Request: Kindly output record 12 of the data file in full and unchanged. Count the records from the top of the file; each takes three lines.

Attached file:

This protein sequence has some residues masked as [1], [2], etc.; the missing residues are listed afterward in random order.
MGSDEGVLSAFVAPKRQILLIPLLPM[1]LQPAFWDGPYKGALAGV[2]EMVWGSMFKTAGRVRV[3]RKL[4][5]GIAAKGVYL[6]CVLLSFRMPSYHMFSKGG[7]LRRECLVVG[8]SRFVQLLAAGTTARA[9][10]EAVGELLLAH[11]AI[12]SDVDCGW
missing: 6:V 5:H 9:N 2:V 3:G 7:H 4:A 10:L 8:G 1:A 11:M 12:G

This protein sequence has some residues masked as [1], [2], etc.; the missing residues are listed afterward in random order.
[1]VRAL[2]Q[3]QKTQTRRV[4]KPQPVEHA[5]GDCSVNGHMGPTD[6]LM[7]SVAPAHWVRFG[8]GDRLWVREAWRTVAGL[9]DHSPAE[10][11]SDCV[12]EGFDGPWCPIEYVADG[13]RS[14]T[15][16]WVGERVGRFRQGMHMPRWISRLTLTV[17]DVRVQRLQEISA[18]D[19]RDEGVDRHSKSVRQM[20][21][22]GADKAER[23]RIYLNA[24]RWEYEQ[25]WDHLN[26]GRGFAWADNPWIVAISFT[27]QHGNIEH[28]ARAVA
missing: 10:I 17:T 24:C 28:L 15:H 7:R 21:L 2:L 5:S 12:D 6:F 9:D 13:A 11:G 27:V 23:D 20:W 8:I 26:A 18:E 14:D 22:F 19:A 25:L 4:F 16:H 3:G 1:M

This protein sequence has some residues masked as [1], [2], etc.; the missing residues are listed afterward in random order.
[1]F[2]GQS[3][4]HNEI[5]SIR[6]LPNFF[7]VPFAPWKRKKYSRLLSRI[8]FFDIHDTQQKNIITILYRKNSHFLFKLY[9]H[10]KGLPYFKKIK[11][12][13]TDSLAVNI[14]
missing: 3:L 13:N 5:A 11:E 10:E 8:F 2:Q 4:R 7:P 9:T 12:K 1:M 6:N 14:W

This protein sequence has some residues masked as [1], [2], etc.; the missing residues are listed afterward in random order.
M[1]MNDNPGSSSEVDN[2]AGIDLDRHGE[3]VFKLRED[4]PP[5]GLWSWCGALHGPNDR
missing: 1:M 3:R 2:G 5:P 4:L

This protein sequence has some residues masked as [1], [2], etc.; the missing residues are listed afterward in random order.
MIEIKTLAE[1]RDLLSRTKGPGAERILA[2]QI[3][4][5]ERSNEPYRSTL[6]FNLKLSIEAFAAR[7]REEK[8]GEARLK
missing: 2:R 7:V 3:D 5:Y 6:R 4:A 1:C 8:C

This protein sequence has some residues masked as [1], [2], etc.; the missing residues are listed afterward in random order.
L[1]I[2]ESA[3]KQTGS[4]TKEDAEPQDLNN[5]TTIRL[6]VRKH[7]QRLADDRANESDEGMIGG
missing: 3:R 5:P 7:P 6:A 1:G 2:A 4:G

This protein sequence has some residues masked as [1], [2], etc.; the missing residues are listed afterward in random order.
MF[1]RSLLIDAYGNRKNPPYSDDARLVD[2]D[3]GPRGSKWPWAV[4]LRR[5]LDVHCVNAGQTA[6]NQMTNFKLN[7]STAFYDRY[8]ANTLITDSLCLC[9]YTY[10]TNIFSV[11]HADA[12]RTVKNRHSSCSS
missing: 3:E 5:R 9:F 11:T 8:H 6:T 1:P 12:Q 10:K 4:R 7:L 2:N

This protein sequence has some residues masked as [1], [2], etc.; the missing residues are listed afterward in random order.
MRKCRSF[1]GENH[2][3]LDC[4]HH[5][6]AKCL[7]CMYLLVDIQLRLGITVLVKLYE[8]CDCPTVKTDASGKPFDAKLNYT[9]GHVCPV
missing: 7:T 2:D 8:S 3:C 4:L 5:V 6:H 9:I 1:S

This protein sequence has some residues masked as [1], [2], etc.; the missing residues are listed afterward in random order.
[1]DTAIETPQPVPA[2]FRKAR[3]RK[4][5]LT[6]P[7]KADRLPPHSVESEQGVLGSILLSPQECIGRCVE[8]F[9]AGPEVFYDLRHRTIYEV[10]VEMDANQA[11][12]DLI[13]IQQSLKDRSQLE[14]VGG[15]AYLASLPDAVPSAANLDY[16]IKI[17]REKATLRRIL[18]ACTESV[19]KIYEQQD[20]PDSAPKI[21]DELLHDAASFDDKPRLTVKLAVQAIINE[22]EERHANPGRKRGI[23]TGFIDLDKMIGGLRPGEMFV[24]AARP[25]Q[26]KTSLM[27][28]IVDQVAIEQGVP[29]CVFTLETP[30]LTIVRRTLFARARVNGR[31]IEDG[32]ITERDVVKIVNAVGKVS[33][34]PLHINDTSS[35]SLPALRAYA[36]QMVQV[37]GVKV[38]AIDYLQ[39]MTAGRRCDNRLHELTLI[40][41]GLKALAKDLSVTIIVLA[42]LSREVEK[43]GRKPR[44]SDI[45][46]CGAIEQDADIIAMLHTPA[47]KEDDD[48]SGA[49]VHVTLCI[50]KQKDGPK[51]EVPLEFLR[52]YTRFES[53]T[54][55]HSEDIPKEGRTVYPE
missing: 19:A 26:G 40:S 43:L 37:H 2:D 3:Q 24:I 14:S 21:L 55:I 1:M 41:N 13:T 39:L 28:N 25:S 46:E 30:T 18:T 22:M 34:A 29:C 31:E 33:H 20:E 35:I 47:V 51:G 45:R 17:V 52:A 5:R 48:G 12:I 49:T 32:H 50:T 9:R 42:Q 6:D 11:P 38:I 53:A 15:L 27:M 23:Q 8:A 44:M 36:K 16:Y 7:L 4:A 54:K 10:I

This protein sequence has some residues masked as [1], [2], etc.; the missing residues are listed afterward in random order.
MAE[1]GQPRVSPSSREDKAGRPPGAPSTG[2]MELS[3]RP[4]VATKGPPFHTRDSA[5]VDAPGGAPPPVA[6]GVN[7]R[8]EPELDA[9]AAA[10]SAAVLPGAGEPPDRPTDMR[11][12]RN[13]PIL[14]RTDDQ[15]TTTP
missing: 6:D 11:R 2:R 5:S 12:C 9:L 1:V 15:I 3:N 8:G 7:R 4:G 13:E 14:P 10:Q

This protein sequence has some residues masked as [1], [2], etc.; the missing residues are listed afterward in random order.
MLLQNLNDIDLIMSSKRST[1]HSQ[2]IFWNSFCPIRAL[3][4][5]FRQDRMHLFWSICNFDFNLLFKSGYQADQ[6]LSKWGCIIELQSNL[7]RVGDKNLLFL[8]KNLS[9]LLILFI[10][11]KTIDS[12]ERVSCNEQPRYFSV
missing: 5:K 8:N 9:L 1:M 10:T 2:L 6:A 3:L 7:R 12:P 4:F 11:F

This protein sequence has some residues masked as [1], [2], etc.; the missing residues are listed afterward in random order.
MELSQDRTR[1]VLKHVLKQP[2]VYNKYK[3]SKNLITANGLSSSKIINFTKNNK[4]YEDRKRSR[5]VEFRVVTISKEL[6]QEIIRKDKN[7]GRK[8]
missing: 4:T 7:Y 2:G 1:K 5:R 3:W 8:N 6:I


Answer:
This protein sequence has some residues masked as [1], [2], etc.; the missing residues are listed afterward in random order.
MELSQDRTR[1]VLKHVLKQP[2]VYNKYK[3]SKNLITANGLSSSKIINFTKNNK[4]YEDRKRSR[5]VEFRVVTISKEL[6]QEIIRKDKN[7]GRK[8]
missing: 4:T 7:Y 2:G 1:K 5:R 3:W 8:N 6:I